China, US agree on 'prudent' stimulus exit

By Ding Qingfen and Wang Bo (China Daily)
Updated: 2010-05-25 07:16
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China, US agree on 'prudent' stimulus exit
President Hu Jintao speaks as US Secretary of State Hillary Clinton and US Treasury Secretary Timothy Geithner listen during the opening session of the second round of the China-US Strategic and Economic Dialogue in Beijing, Monday, May 24, 2010.[Saul Loeb/Agence France-Presse] 

BEIJING - Chinese and US officials have reached a consensus to exit from economic stimulus in a prudent manner as the foundation for global economic recovery is "not yet solid", a top Chinese official at the ongoing China-US Strategic and Economic Dialogue said on Monday.

"Given the uncertainty embedded in the European sovereign debt crisis, the two countries agreed that the pace of retreat from stimulus should proceed in a steady manner," Zhang Xiaoqiang, vice-chairman of National Development and Reform Commission, the nation's top economic planner, told a press conference in Beijing.

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China will keep a close eye on the development of the European sovereign debt crisis, as it will negatively impact the recovery of the country's external demand, Zhang said. Europe is now China's largest trade partner.

He said the country's major economic tasks this year will be to spur domestic demand, stabilize price level, press ahead with economic restructuring and steadily develop an open economy.

"Due to the recent changes in the global and domestic economic landscape, it is necessary for the two countries to continue to stimulate their economies and coordinate in withdrawing stimulus," said Zhang Xiaojing, senior economist with the Chinese Academy of Social Sciences.

He said Chinese authorities were now far less upbeat about the prospect of the country's economic growth than it was in the first quarter, due to fears on the spillover effect of the European crisis.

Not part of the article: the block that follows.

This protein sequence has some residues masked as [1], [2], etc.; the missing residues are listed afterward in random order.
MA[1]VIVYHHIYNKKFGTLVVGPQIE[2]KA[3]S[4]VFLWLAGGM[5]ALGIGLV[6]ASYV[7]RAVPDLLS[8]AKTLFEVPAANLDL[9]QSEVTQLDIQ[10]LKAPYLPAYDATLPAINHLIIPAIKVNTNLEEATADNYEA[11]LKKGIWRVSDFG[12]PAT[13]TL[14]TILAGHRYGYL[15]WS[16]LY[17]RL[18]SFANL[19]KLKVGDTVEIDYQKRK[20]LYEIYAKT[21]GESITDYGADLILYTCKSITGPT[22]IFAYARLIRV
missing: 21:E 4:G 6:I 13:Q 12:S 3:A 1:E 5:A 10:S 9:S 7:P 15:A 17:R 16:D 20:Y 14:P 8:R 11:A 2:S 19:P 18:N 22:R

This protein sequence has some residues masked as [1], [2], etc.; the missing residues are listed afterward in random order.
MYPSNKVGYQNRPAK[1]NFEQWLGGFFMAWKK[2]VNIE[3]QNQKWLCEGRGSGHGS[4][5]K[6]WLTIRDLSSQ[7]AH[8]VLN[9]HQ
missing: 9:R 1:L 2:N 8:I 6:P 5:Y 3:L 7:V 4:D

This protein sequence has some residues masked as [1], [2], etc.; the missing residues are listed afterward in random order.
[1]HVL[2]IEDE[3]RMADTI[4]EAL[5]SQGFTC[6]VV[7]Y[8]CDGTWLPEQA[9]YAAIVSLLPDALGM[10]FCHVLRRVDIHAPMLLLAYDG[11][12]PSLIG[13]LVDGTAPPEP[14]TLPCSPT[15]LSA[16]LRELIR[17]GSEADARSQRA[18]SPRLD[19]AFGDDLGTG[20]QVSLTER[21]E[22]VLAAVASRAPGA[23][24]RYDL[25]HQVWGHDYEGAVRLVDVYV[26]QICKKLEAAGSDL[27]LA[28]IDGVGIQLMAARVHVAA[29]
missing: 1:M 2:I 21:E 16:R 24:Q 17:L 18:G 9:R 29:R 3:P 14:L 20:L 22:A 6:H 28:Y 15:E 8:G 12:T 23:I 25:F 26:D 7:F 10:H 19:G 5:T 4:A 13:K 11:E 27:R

Premier Wen Jiabao said earlier this month that the Chinese economy continued to improve, but domestic and external conditions remained extremely complex, and macro adjustment faces much dilemma.

Huang Yiping, senior economist at Peking University, said it was necessary to be prudent in choosing the timing for economic stimulus policy withdrawal, due to concerns over a second dip in the European economy.

He doubted whether China and US can "dance in the same tune" in the process of exiting from expansive policies, as the two countries are in different stages of the economic cycle.

The Chinese economy expanded at 11.9 percent in the first three months this year, accelerating from the 8.7 percent growth a year ago as the country was navigating the financial crisis, while the US economy, growing at 3.2 percent in the first quarter, has just ridden through the financial crisis.

Consumer inflation in China also grew to 2.8 percent in April, the highest in 18 months, while the rise of housing prices showed little sign of easing, giving further evidence that the economy is overheating.

Huang said it was time for China to think about quitting its expansive macroeconomic policies, as food prices continue to climb and market liquidity remains ample.